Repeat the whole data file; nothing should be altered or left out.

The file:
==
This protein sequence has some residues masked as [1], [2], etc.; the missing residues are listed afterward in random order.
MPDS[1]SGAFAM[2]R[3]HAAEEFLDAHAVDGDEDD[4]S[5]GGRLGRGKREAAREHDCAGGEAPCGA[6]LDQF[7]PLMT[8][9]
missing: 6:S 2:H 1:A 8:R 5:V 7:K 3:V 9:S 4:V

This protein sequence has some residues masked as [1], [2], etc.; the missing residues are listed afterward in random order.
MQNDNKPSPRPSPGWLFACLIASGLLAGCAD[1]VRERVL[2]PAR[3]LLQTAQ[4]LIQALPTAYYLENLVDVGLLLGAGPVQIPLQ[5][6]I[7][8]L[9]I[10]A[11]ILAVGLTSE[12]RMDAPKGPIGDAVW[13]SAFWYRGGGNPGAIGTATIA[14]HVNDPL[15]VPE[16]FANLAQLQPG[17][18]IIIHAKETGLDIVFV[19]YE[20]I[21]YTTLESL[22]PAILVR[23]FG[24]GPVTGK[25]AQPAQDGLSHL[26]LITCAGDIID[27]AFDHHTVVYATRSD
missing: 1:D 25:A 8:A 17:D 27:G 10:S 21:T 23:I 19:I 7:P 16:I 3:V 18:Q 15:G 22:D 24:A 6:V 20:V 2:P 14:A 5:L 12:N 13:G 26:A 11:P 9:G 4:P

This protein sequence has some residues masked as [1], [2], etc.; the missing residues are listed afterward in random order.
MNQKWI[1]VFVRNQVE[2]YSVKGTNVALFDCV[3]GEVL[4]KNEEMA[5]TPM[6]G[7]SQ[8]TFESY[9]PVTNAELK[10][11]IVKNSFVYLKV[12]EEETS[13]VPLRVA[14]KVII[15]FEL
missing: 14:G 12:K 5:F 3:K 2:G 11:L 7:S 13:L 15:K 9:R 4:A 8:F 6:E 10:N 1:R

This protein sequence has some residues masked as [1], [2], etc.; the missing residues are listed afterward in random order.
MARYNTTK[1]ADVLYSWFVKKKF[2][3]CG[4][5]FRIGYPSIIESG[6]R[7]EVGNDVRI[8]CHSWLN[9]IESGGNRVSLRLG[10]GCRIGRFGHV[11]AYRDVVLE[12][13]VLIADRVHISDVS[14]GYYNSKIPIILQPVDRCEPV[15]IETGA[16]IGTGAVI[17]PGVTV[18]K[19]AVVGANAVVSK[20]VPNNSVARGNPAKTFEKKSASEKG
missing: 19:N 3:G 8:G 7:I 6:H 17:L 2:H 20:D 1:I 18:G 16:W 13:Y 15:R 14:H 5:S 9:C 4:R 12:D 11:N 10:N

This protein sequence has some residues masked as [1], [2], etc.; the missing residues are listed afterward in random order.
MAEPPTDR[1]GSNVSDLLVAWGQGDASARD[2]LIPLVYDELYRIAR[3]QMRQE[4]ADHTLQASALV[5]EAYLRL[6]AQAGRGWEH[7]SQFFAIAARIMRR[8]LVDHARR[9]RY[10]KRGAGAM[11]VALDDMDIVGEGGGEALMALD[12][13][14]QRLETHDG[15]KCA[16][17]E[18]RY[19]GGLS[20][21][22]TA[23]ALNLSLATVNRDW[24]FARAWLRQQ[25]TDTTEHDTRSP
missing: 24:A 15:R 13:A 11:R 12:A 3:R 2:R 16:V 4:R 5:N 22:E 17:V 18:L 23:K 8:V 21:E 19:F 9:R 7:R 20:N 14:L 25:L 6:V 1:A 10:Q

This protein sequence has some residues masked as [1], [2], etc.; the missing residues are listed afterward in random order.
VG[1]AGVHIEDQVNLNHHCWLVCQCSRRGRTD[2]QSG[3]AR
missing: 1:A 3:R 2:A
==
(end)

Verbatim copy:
This protein sequence has some residues masked as [1], [2], etc.; the missing residues are listed afterward in random order.
MPDS[1]SGAFAM[2]R[3]HAAEEFLDAHAVDGDEDD[4]S[5]GGRLGRGKREAAREHDCAGGEAPCGA[6]LDQF[7]PLMT[8][9]
missing: 6:S 2:H 1:A 8:R 5:V 7:K 3:V 9:S 4:V

This protein sequence has some residues masked as [1], [2], etc.; the missing residues are listed afterward in random order.
MQNDNKPSPRPSPGWLFACLIASGLLAGCAD[1]VRERVL[2]PAR[3]LLQTAQ[4]LIQALPTAYYLENLVDVGLLLGAGPVQIPLQ[5][6]I[7][8]L[9]I[10]A[11]ILAVGLTSE[12]RMDAPKGPIGDAVW[13]SAFWYRGGGNPGAIGTATIA[14]HVNDPL[15]VPE[16]FANLAQLQPG[17][18]IIIHAKETGLDIVFV[19]YE[20]I[21]YTTLESL[22]PAILVR[23]FG[24]GPVTGK[25]AQPAQDGLSHL[26]LITCAGDIID[27]AFDHHTVVYATRSD
missing: 1:D 25:A 8:A 17:D 27:G 10:S 21:T 23:I 19:I 7:P 16:I 3:V 18:Q 15:G 22:D 24:A 6:V 20:V 2:P 14:A 5:L 12:N 13:G 26:A 11:P 9:G 4:P

This protein sequence has some residues masked as [1], [2], etc.; the missing residues are listed afterward in random order.
MNQKWI[1]VFVRNQVE[2]YSVKGTNVALFDCV[3]GEVL[4]KNEEMA[5]TPM[6]G[7]SQ[8]TFESY[9]PVTNAELK[10][11]IVKNSFVYLKV[12]EEETS[13]VPLRVA[14]KVII[15]FEL
missing: 14:G 12:K 5:F 3:K 2:G 11:L 7:S 13:L 15:K 9:R 4:A 8:F 6:E 10:N 1:R

This protein sequence has some residues masked as [1], [2], etc.; the missing residues are listed afterward in random order.
MARYNTTK[1]ADVLYSWFVKKKF[2][3]CG[4][5]FRIGYPSIIESG[6]R[7]EVGNDVRI[8]CHSWLN[9]IESGGNRVSLRLG[10]GCRIGRFGHV[11]AYRDVVLE[12][13]VLIADRVHISDVS[14]GYYNSKIPIILQPVDRCEPV[15]IETGA[16]IGTGAVI[17]PGVTV[18]K[19]AVVGANAVVSK[20]VPNNSVARGNPAKTFEKKSASEKG
missing: 19:N 3:G 8:G 7:I 6:H 17:L 2:H 20:D 1:I 18:G 16:W 13:Y 15:R 14:H 5:S 9:C 4:R 12:D 11:N 10:N

This protein sequence has some residues masked as [1], [2], etc.; the missing residues are listed afterward in random order.
MAEPPTDR[1]GSNVSDLLVAWGQGDASARD[2]LIPLVYDELYRIAR[3]QMRQE[4]ADHTLQASALV[5]EAYLRL[6]AQAGRGWEH[7]SQFFAIAARIMRR[8]LVDHARR[9]RY[10]KRGAGAM[11]VALDDMDIVGEGGGEALMALD[12][13][14]QRLETHDG[15]KCA[16][17]E[18]RY[19]GGLS[20][21][22]TA[23]ALNLSLATVNRDW[24]FARAWLRQQ[25]TDTTEHDTRSP
missing: 24:A 15:R 13:A 11:R 12:A 3:R 2:R 16:V 4:R 5:N 22:E 17:V 18:L 23:K 8:V 21:E 19:F 9:R 7:R 20:N 14:L 25:L 6:V 1:A 10:Q

This protein sequence has some residues masked as [1], [2], etc.; the missing residues are listed afterward in random order.
VG[1]AGVHIEDQVNLNHHCWLVCQCSRRGRTD[2]QSG[3]AR
missing: 1:A 3:R 2:A